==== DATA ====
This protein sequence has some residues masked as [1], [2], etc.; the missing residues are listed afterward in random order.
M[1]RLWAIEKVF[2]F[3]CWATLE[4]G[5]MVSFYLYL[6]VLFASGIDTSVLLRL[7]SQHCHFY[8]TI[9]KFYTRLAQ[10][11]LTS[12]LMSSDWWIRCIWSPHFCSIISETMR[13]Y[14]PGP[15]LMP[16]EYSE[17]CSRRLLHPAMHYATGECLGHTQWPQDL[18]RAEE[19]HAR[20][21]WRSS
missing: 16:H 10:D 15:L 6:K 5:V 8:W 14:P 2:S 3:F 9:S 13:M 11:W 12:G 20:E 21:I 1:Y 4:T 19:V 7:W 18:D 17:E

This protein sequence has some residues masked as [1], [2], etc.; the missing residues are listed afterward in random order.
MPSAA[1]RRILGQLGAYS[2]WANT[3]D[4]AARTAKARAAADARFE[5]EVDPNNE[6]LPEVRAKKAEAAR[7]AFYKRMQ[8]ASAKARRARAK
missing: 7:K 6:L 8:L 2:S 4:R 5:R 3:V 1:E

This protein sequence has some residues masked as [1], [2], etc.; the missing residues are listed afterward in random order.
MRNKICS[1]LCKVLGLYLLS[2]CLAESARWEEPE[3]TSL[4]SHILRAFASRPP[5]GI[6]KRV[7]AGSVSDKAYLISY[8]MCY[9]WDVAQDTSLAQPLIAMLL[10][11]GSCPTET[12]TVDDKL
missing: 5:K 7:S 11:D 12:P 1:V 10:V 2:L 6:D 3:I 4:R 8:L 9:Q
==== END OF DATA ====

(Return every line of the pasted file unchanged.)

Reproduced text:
This protein sequence has some residues masked as [1], [2], etc.; the missing residues are listed afterward in random order.
M[1]RLWAIEKVF[2]F[3]CWATLE[4]G[5]MVSFYLYL[6]VLFASGIDTSVLLRL[7]SQHCHFY[8]TI[9]KFYTRLAQ[10][11]LTS[12]LMSSDWWIRCIWSPHFCSIISETMR[13]Y[14]PGP[15]LMP[16]EYSE[17]CSRRLLHPAMHYATGECLGHTQWPQDL[18]RAEE[19]HAR[20][21]WRSS
missing: 16:H 10:D 15:L 6:K 5:V 8:W 14:P 2:S 3:F 9:S 13:M 11:W 12:G 20:E 21:I 1:Y 4:T 19:V 7:W 18:D 17:E

This protein sequence has some residues masked as [1], [2], etc.; the missing residues are listed afterward in random order.
MPSAA[1]RRILGQLGAYS[2]WANT[3]D[4]AARTAKARAAADARFE[5]EVDPNNE[6]LPEVRAKKAEAAR[7]AFYKRMQ[8]ASAKARRARAK
missing: 7:K 6:L 8:L 2:S 4:R 5:R 3:V 1:E

This protein sequence has some residues masked as [1], [2], etc.; the missing residues are listed afterward in random order.
MRNKICS[1]LCKVLGLYLLS[2]CLAESARWEEPE[3]TSL[4]SHILRAFASRPP[5]GI[6]KRV[7]AGSVSDKAYLISY[8]MCY[9]WDVAQDTSLAQPLIAMLL[10][11]GSCPTET[12]TVDDKL
missing: 5:K 7:S 11:D 12:P 1:V 10:V 2:L 6:D 3:I 4:R 8:L 9:Q